Waiting on God
Have you ever wanted a change? Perhaps you are single and desire relationship. Or you desperately want a different job. Maybe your heart is leading you towards a mission, ministry, or adoption.
Maybe the change is more subtle. Maybe it’s something you’ve always wanted to say to someone, or something you’ve always wanted to do.
Perhaps the desire for this change is now at its peak, demanding your action. This is it. You finally have the courage to face the challenge head on in anticipation of the reward on the other side.
It’s now or never, you fear. You go to the Lord in prayer, resolved to do whatever it takes to follow through with this, what now feels to be a calling from God.
And He answers you with two words, “do nothing.” What? Isn’t this desire from You, Lord?! What could benefit anyone from being told to NOT act on what they feel is right?
F.B. Meyer once wrote,
Never act in a panic; nor allow man to dictate to thee, calm thyself and be still; force thyself into the quiet of thy closet until the pulse beats normally and the scare has ceased to perturb. When thou art most eager to act is the time when thou wilt make the most pitiable mistakes. Do not say in thine heart what thou wilt or wilt not do; but wait upon God until He makes known his way. So long as that way is hidden, it is clear that there is no need of action, and that He accounts Himself responsible for all the results keeping thee where thou art.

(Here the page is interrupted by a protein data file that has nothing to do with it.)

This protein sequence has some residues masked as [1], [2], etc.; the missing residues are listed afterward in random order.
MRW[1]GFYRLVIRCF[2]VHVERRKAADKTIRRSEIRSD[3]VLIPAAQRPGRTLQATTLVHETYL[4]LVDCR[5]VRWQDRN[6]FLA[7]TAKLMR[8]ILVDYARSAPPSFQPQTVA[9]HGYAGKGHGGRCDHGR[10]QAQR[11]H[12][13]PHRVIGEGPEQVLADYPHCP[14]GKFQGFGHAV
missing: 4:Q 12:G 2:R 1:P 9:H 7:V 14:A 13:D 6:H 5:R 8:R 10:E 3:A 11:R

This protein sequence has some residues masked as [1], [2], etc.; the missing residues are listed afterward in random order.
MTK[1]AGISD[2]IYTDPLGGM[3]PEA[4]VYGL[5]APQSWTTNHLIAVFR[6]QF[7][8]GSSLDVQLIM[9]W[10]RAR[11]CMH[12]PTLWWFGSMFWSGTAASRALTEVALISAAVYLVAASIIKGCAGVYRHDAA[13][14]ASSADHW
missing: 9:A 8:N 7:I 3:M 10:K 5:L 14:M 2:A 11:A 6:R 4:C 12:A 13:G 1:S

Many years ago, a friend gave me this quote during a time when I was at a crossroad in my service to the Lord.
This friend knew nothing of my conflicting spirit, but clearly was used by God to speak to me. It was clear He was telling me to “do nothing” towards a change at this time.
I was struck by the beauty of the realization that the Lord Jesus is willing to accept responsibility for my lack of apparent action as I actively wait on Him. This time in waiting not only allowed His will to take over, it also allowed my desires to stew in His, becoming like His desires. Even greater, it was time spent cultivating relationship with Him and the wisdom that comes from it.
Waiting is hard. At times, painfully hard. So hard, that sometimes we fail to do nothing and we act out of fear, like Abraham’s wife did in Genesis 12, in the midst of waiting on the Lord’s promise of a child.
Sure, action by our own efforts gets the job done physically. However, it’s in those times of “doing nothing” that we are doing some of our most important work, eternally, as children of God.
In Proverbs 2: 2-11, we read:
2 “Make your ear attentive to wisdom, Incline your heart to understanding; 3 For if you cry for discernment, Lift your voice for understanding; 4 If you seek her as silver And search for her as for hidden treasures; 5 Then you will discern the fear of the Lord And discover the knowledge of God. 6 For the Lord gives wisdom; From His mouth come knowledge and understanding. 7 He stores up sound wisdom for the upright; He is a shield to those who walk in integrity, 8 Guarding the paths of justice, And He preserves the way of His godly ones. 9 Then you will discern righteousness and justice And equity and every good course. 10 For wisdom will enter your heart And knowledge will be pleasant to your soul; 11 Discretion will guard you, Understanding will watch over you.”
While we “do nothing” on purpose, we are encouraged many times in scripture to use our time intentionally. It’s a time of active waiting. It’s in this time of pause that we learn to trust more in His Wisdom (2 Samuel 7:28, Psalm 20:7, Joshua 1:9).
We learn to find our joy in Him and only Him (Proverbs 10:28, Romans 15:13, James 1:2-9).
And, ultimately, we are allowing Him to receive all the glory (Duet. 5:24, 1 Peter 5:6-11, John 11:40-42).
This is why, as F. B. Meyer said, Jesus is willing to take the blame for our lack of action. The Lord knows the outcome is worth it, because the greatest outcome, over any earthly one, is a deeper, more trusting, more unified relationship between Him and His child.